The family cruise to the Bahamas was going great, until four members of the group were asked to pack up their things and disembark in Nassau. Everything was going well, Berg said, until Thursday morning, when his 4-month-old granddaughter began spitting up. Berg’s daughter Jennifer Moak brought the infant to the ship’s doctor, who gave her some medicine for seasickness. But just hours later, someone from the doctor’s office phoned Moak’s husband, saying they wanted to do another checkup on the baby. Instead of a checkup, the doctor then told the couple they would have to disembark, according to the family.
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Everyone does what they think is best for their kid, but I'm surprised anyone would see the doctor because their kid spits up. It would have been a daily occurrence for us. Still, that seems kind of lame, and worse because they didn't make sure they were fully taken care of.
Well, there's spitting up and there's projectile vomiting. Who knows what was really happening there, and maybe the cruise line is at fault for being overly cautious. Then there's a flu epidemic, Ebola happening in places here and there, and after all, cruise ships have the reputation of being floating petri dishes these days.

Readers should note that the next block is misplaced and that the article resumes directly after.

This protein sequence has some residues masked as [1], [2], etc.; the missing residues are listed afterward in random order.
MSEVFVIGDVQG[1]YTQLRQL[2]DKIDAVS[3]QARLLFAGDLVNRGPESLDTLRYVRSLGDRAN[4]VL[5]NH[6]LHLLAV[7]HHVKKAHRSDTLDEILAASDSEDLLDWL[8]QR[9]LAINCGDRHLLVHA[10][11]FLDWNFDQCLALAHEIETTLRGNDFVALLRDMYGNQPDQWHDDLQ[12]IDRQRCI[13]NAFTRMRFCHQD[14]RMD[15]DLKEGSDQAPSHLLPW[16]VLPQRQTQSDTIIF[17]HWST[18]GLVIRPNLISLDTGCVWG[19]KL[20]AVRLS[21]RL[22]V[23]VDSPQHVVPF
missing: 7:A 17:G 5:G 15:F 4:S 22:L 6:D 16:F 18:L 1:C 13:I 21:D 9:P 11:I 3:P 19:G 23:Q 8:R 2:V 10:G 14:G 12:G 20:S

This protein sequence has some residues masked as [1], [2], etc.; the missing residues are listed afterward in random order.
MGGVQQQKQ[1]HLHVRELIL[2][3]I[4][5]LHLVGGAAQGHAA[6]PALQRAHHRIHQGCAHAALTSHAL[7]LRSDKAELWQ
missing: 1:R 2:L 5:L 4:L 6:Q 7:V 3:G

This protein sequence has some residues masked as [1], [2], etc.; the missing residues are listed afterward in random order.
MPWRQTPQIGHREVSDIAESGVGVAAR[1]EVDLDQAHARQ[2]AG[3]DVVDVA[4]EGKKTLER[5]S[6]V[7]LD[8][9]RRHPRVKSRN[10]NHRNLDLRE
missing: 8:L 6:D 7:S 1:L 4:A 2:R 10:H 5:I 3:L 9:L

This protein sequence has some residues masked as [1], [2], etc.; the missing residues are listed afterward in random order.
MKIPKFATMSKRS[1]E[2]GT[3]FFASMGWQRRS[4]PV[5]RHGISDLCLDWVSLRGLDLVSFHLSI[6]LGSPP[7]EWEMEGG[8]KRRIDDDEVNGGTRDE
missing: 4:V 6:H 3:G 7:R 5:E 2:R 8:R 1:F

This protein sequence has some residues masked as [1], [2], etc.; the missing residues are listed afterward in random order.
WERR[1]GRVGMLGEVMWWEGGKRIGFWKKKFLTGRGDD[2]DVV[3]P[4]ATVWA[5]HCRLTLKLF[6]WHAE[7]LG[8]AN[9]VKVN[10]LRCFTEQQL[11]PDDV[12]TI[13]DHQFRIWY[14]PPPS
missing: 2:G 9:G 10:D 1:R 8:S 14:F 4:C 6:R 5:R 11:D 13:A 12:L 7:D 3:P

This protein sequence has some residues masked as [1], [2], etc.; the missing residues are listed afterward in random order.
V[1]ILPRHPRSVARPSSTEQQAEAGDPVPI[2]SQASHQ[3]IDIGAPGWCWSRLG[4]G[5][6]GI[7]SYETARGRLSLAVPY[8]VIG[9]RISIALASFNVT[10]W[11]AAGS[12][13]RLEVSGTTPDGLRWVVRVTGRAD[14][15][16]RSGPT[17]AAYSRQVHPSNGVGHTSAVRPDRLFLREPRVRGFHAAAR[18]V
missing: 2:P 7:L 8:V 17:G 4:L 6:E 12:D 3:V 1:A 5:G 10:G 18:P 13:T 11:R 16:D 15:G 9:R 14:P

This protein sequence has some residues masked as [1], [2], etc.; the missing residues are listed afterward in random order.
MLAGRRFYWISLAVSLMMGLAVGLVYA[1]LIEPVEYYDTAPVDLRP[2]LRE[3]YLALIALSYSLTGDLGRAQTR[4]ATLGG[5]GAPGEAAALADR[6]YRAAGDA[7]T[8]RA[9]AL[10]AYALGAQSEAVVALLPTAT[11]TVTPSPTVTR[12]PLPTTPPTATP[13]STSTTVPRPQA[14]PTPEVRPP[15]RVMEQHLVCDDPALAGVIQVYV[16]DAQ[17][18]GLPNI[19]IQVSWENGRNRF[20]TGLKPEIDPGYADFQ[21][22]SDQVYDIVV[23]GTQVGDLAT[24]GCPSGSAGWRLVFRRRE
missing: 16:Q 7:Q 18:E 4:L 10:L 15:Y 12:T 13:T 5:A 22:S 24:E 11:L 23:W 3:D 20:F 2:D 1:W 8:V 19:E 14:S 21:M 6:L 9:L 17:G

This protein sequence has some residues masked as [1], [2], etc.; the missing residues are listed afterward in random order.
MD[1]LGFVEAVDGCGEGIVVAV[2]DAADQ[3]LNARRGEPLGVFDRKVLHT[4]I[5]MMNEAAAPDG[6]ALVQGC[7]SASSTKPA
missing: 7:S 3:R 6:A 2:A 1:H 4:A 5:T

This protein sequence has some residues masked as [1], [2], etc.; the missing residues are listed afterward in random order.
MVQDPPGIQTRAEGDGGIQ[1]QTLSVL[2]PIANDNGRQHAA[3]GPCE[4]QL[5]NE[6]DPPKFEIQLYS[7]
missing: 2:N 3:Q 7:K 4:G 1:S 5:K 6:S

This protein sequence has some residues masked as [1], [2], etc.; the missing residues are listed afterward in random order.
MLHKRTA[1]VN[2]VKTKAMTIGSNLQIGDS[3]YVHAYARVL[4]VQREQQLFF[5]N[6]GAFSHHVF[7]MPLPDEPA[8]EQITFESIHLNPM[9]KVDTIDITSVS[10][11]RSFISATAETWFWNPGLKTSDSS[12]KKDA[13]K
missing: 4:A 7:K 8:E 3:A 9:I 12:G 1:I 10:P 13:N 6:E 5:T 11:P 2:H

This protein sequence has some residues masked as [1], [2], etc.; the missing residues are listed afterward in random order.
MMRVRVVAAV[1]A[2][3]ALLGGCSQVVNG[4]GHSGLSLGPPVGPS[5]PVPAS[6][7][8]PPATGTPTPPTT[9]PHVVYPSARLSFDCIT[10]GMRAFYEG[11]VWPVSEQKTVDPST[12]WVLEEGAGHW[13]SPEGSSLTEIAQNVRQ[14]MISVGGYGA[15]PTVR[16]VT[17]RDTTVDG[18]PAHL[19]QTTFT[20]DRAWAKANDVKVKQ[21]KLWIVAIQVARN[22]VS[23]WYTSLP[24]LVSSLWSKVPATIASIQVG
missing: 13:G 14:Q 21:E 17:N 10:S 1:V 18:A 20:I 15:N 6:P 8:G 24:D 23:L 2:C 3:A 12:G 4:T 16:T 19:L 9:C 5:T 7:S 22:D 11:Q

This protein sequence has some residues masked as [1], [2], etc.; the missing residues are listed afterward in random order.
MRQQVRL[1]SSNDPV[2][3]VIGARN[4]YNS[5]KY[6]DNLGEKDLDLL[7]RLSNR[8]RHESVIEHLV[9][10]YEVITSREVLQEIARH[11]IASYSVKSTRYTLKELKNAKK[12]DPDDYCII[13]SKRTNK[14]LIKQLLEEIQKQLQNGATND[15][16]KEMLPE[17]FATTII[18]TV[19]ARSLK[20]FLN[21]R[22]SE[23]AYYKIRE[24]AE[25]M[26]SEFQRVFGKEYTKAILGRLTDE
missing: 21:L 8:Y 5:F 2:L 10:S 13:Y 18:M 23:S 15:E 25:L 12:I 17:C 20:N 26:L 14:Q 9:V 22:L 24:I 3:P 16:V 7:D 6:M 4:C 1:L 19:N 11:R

It's a shame for this family though. I've never been on a cruise, but I've always wondered what would happen if I was put off the ship for some reason, or got really sick, or missed the boat at a stop somewhere? What does one do?
Figure out how to get home, mostly. :) The Disney line is pretty crazy about being clean. They always have people handing you hand wipes at every eating venue, and like the parks, everything is clean in a way that you don't think is really possible. The rooms, restaurants, common areas... everything looks like new. I suppose anything can happen, but I can't say that I've felt any concern about those ships being a risk for disease.
Illness or cleanliness isn't the reason they gave for forcing them off the ship. They said they were told they would have to leave because their daughter was too young to be onboard. This sounds like one of those stories where there's far more to it than what's being reported.
From what it looks like, effective Jan 1st, 2015 - the minimum age was raised to 6 months for children. It also looks like these people were grandfathered in under the old guidelines, since they bought their tickets long before then.
I have to question whether or not age is the real issue, as they child shouldn't have been allowed to board in the first place if that was going to be a concern. There has to be something deeper here.
Irrational hate towards the very young.
I brought up the clean factor because of Mac's comment around the "petri dish" reputation.
The article says they cleared it before boarding, and obviously the person at the terminal checked them in (Disney requires a birth certificate for minors). If it was an age thing, they sure screwed up.